OSTENSIBLY THE FIGHT in Poland between the government and the independent union movement is over the length of the work week, but everyone understand that actually it is over power. The government, citing the country's desperate economic straits, wants more Saturday work, and the union, citing the needs of the workers, wants less. The government is reluctant to accept negotiation as the method of working out such questions, which are endless, since negotiation is a method that calls its authority into question. That is, of course, why the union insists on negotiation. It is a brutally difficult situation and over it hangs the threat not simply of a civil war within Poland but also of a Soviet-sponsored military intervention. Saturdays in Poland have become political climaxes -- yesterday was certainly not the last. Every day that Poland's experiment in democratizing communism survives, the threat increases.

Until now, the Kremlin has taken the position that the crisis is primarily the Polish Communist Party's to resolve. It has sought to deal carrots (credits) sticks (mobilization on Poland's borders) to the Polish comrades to enable them to handle it. It cannot be said of these oficials that they are intrinisically less worthy than the strike leaders who have so captured Western opinion. They are required to demonstrate enough loyalty to Polish nationalism to earn the trust or at least the begrudging tolerance of Poles, and enough respect for Soviet interests, which in this instance are consistent with Polish interest, to keep the Soviet army off Poland' back. Their lot would be infinitely easier if the workers, while they argued, would go back to work and work hard, but working slowly or withholding their work are the laborers' only political tools. Both the official and union leaderships seem fully aware of the ironies that have interlocked their fates.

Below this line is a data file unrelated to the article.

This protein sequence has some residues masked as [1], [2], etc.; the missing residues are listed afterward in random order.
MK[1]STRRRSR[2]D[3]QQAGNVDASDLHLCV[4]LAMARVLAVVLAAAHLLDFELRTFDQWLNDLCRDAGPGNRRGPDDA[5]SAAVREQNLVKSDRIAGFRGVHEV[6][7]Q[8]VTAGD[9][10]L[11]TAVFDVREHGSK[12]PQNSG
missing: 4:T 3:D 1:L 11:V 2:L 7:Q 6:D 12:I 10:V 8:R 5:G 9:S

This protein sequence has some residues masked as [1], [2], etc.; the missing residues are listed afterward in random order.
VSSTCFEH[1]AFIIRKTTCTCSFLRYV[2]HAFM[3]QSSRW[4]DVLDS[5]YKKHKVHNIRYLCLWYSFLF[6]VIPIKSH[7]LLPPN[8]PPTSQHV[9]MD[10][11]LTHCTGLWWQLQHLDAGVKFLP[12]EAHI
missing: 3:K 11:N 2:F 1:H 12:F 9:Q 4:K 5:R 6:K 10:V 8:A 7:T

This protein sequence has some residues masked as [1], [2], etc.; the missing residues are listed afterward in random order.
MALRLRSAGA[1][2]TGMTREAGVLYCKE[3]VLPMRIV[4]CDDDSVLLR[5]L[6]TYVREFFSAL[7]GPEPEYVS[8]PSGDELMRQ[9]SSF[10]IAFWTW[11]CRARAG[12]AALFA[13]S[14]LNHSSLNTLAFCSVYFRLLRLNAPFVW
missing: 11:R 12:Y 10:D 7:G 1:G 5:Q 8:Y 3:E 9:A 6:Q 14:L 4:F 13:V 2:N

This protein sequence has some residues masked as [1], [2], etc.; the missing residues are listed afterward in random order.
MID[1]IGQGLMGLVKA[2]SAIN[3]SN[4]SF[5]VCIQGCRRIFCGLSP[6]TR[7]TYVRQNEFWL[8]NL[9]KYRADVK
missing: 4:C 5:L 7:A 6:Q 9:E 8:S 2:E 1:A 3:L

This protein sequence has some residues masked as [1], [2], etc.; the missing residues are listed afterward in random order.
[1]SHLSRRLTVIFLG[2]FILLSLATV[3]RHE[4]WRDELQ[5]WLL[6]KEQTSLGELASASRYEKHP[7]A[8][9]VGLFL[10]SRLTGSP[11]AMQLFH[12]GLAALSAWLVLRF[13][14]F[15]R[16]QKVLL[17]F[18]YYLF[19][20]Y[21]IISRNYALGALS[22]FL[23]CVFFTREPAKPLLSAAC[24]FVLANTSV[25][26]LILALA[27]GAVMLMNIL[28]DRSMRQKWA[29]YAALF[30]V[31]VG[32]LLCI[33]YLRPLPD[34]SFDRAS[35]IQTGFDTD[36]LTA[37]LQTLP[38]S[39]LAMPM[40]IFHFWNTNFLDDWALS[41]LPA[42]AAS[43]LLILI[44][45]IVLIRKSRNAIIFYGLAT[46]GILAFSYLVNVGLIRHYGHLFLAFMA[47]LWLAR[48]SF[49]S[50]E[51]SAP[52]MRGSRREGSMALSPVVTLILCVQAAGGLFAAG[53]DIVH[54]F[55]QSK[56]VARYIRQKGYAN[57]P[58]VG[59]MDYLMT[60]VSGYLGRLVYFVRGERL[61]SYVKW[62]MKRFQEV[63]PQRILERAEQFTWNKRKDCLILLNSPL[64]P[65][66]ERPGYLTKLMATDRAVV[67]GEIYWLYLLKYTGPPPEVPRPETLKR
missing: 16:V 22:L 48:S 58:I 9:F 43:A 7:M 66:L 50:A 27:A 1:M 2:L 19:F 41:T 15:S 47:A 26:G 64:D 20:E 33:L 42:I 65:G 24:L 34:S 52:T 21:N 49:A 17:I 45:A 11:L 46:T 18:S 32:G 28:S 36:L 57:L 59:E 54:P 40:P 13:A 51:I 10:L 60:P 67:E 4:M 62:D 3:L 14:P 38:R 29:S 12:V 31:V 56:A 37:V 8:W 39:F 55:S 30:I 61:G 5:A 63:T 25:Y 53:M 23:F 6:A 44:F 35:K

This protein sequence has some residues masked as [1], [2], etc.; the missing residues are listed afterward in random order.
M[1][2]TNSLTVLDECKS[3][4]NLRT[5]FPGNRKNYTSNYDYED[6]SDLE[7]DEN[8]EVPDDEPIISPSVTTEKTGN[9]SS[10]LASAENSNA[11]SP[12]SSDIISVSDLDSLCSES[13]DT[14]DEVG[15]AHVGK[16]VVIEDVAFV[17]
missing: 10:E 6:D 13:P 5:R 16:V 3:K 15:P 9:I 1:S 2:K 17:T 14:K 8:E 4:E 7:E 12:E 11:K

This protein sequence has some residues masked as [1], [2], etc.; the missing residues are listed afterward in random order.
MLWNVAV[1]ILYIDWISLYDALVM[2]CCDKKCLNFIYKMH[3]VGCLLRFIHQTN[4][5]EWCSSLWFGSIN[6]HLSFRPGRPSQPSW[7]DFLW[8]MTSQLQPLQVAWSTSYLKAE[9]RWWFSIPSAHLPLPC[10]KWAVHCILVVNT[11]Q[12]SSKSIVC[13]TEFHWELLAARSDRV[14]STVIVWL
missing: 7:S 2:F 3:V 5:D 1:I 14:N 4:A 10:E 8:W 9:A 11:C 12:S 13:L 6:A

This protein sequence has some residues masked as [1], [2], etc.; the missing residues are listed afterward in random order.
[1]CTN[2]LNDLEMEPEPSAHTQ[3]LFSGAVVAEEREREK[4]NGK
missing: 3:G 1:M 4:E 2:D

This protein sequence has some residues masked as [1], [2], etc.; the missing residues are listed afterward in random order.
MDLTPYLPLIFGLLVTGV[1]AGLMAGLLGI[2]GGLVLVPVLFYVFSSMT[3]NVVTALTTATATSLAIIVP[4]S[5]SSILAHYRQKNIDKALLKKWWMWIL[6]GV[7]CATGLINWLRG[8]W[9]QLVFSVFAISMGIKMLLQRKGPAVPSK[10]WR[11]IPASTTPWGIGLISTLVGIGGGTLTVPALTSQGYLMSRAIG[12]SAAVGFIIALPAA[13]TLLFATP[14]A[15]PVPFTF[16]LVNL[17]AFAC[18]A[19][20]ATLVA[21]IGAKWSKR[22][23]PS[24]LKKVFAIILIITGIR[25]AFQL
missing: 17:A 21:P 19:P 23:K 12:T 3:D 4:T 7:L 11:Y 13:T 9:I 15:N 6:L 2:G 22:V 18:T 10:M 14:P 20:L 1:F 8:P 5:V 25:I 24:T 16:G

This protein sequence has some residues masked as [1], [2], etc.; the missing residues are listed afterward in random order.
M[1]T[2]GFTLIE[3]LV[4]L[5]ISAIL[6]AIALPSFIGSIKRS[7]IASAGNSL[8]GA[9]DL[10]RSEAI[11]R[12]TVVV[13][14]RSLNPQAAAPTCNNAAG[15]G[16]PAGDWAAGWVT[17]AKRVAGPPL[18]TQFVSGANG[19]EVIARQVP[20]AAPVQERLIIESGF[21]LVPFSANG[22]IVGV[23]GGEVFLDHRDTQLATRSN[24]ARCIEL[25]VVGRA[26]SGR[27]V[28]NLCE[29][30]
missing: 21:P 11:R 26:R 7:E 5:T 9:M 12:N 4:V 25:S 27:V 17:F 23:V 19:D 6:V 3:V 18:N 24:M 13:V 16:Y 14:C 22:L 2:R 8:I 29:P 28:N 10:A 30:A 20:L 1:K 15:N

The new factor in the Polish equation is Ronald Reagan. Probably nothing he can say or do in this period of building crisis will make nearly so much difference as the impression the international community already has of him. It is an impression, we think, of someone who cares deeply about the right of the Polish people to claim their freedom and who denies in his heart any right of the Soviet state to affect Poland's destiny. Nor is he so committed to detente or to the old idea of spheres of influence that he would check his ardor for Polish freedom on either count.

his is not to say that President Reagan might do something violent or rash if Moscow invaded. Rather, an invasion would likely confirm him in his already evident inclination to take the most serious steps of which the United States is capable to contain Soviet power acros the board. Few Americans would be inclined to argue with him.